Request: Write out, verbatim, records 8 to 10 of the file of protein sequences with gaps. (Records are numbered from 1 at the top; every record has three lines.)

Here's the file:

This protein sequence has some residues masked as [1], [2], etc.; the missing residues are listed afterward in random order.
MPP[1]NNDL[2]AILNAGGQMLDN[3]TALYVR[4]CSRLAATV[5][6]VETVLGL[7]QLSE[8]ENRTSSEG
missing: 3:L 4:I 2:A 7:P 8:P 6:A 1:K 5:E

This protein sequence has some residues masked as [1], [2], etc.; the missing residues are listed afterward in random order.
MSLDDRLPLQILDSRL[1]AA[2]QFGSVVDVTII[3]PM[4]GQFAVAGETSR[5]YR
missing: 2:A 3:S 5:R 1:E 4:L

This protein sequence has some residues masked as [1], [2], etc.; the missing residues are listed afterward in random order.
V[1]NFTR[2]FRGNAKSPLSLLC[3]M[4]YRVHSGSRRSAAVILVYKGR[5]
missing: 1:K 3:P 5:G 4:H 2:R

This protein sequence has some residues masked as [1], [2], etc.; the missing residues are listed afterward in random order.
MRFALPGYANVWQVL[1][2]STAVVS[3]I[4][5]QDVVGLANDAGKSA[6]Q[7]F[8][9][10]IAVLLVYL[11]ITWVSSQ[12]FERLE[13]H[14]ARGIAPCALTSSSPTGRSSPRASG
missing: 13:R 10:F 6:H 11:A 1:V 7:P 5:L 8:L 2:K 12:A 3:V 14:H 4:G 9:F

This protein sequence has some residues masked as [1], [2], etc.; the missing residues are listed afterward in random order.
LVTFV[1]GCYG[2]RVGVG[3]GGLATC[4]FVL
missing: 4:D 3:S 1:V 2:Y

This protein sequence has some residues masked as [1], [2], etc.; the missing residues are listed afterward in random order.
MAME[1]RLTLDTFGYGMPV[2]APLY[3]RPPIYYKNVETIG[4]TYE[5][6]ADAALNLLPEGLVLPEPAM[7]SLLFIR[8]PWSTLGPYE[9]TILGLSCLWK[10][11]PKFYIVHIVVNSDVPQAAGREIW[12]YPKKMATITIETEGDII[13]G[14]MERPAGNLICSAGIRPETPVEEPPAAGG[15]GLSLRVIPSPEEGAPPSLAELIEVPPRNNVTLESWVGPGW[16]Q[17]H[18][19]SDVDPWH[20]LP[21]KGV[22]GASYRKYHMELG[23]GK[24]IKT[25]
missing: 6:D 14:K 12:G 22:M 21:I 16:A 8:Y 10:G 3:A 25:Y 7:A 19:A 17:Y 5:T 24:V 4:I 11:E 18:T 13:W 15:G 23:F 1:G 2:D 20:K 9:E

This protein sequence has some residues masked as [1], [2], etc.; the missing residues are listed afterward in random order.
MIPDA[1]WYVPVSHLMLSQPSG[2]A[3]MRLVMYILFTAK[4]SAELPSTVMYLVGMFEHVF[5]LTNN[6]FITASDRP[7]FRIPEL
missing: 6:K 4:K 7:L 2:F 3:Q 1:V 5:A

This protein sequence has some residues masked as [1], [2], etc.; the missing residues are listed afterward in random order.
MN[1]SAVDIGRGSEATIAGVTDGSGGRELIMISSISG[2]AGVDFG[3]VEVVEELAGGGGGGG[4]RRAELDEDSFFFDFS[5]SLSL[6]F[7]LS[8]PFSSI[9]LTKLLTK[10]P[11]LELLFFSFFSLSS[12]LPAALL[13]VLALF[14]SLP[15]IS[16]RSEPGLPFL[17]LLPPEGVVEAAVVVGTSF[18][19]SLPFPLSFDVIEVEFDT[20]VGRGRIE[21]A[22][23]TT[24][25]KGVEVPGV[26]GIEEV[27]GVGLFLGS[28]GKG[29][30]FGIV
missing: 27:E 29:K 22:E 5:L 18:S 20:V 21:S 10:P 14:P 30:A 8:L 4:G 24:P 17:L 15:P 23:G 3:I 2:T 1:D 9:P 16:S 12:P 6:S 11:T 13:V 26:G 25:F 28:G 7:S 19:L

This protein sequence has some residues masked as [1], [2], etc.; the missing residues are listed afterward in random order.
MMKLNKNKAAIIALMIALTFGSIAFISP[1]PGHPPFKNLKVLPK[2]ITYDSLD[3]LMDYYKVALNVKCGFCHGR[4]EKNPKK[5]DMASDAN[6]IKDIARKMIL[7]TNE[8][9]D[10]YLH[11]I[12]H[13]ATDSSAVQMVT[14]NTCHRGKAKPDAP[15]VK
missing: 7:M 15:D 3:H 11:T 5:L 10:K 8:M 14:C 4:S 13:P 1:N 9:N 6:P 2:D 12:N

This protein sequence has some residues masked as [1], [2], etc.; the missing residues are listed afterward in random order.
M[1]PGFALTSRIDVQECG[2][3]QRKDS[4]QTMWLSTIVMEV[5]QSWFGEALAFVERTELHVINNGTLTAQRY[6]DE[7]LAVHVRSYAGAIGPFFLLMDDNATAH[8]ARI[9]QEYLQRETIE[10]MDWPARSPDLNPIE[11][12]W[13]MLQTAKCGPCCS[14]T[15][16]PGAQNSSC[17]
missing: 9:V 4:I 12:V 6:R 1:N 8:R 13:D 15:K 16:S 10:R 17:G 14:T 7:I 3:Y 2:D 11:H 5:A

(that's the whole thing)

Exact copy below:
This protein sequence has some residues masked as [1], [2], etc.; the missing residues are listed afterward in random order.
MN[1]SAVDIGRGSEATIAGVTDGSGGRELIMISSISG[2]AGVDFG[3]VEVVEELAGGGGGGG[4]RRAELDEDSFFFDFS[5]SLSL[6]F[7]LS[8]PFSSI[9]LTKLLTK[10]P[11]LELLFFSFFSLSS[12]LPAALL[13]VLALF[14]SLP[15]IS[16]RSEPGLPFL[17]LLPPEGVVEAAVVVGTSF[18][19]SLPFPLSFDVIEVEFDT[20]VGRGRIE[21]A[22][23]TT[24][25]KGVEVPGV[26]GIEEV[27]GVGLFLGS[28]GKG[29][30]FGIV
missing: 27:E 29:K 22:E 5:L 18:S 20:V 21:S 10:P 14:P 30:A 8:L 4:G 24:P 17:L 15:P 23:G 3:I 2:T 1:D 9:P 16:S 12:P 6:S 11:T 13:V 26:G 25:F 28:G 7:S 19:L

This protein sequence has some residues masked as [1], [2], etc.; the missing residues are listed afterward in random order.
MMKLNKNKAAIIALMIALTFGSIAFISP[1]PGHPPFKNLKVLPK[2]ITYDSLD[3]LMDYYKVALNVKCGFCHGR[4]EKNPKK[5]DMASDAN[6]IKDIARKMIL[7]TNE[8][9]D[10]YLH[11]I[12]H[13]ATDSSAVQMVT[14]NTCHRGKAKPDAP[15]VK
missing: 7:M 15:D 3:H 11:T 5:L 10:K 8:M 14:C 4:S 13:P 1:N 9:N 6:P 2:D 12:N

This protein sequence has some residues masked as [1], [2], etc.; the missing residues are listed afterward in random order.
M[1]PGFALTSRIDVQECG[2][3]QRKDS[4]QTMWLSTIVMEV[5]QSWFGEALAFVERTELHVINNGTLTAQRY[6]DE[7]LAVHVRSYAGAIGPFFLLMDDNATAH[8]ARI[9]QEYLQRETIE[10]MDWPARSPDLNPIE[11][12]W[13]MLQTAKCGPCCS[14]T[15][16]PGAQNSSC[17]
missing: 9:V 4:I 12:V 6:R 1:N 8:R 13:D 15:K 16:S 10:R 17:G 14:T 7:I 3:Y 2:D 11:H 5:A